1. Apple TV rumors, of the big-screen rather than plug-in-peripheral kind, have come and gone. But over the last day or so a huge debate on the topic has arrived online with some heavyweight names taking part. The rumors now have a date: Apple will, later this year, launch a revolutionary digital Net-connected TV into the crowded marketspace occupied by household brands like LG and Toshiba. Could this be one reason for Apple's huge, unused, data center?
2. Fresh from its confusing legal suppression of BlackBerry, the U.A.E. is to stop BlackBerry users in the region from using RIM's secure corporate email system. The ban applies starting May 1st and is only for individuals and companies with fewer than 20 employees who subscribe to the secure BlackBerry enterprise server system. It applies across the industry, not just to BlackBerrys, but RIM's service is likely to be hardest hit. The motive is to suppress organization of anti-government protest.
3. Samsung is hotly rumored to be selling its entire hard drive business, for a figure in the region of $1 billion to $1.5 billion—and it's eager enough to look at a low price, apparently. The company's hard drive business has been hitting corporate profits...and the blame is being laid squarely on Apple's shoulders. With the iPad and SSD-equipped MacBook Airs, Apple has dramatically changed the computing scene, and public perception of hard drives.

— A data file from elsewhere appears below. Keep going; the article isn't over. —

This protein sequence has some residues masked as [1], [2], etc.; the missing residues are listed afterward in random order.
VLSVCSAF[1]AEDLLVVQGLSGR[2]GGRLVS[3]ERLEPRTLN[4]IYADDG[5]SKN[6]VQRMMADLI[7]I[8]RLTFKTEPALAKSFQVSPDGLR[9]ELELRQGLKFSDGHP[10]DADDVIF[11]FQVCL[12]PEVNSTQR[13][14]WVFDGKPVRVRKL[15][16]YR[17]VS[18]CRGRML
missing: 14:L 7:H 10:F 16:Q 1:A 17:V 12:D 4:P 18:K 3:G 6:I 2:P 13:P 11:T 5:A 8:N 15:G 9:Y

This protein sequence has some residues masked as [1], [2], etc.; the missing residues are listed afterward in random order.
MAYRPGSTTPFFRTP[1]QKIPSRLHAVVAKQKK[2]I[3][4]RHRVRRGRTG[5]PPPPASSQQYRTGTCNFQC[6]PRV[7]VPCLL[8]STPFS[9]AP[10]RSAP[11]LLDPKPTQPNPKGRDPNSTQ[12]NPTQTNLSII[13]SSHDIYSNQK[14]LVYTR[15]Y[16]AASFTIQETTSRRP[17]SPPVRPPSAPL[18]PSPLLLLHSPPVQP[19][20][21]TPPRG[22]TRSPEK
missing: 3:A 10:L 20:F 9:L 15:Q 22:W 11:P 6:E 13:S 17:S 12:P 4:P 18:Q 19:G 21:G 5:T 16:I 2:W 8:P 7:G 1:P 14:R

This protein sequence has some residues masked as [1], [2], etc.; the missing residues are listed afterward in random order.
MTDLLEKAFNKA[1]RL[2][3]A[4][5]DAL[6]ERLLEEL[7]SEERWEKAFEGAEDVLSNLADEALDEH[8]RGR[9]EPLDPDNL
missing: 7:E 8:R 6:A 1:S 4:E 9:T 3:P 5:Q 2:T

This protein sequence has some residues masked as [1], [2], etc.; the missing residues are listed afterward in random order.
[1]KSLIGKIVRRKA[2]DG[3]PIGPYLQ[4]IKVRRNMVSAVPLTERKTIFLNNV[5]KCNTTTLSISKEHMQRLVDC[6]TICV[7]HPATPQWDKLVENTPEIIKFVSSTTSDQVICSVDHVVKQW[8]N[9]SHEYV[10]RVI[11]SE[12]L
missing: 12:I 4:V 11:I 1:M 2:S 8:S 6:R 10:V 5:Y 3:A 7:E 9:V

4. Google's music business (Google Music, of course) has been rumored to be near delivery for ages. But now there's evidence it's stalling at the very last hurdle, and that negotiations with the recording industry are so "broken" that the discussion is in fact going backwards. The industry is said to be irked that Google keeps adjusting its plans at the last minute, and worried about Amazon's efforts to promote cloud music "lockers."
5. RIM is also in the news for a more positive reason (unless you take a dim view of the troll-laden nature of modern patent laws): The Canadian firm is ready to top Google's $900 million offer for the extensive Nortel patent "treasure trove" portfolio. RIM is probably most excited about the LTE 4G parts of the package, thinking how it can extend and protect its corporate smartphone business,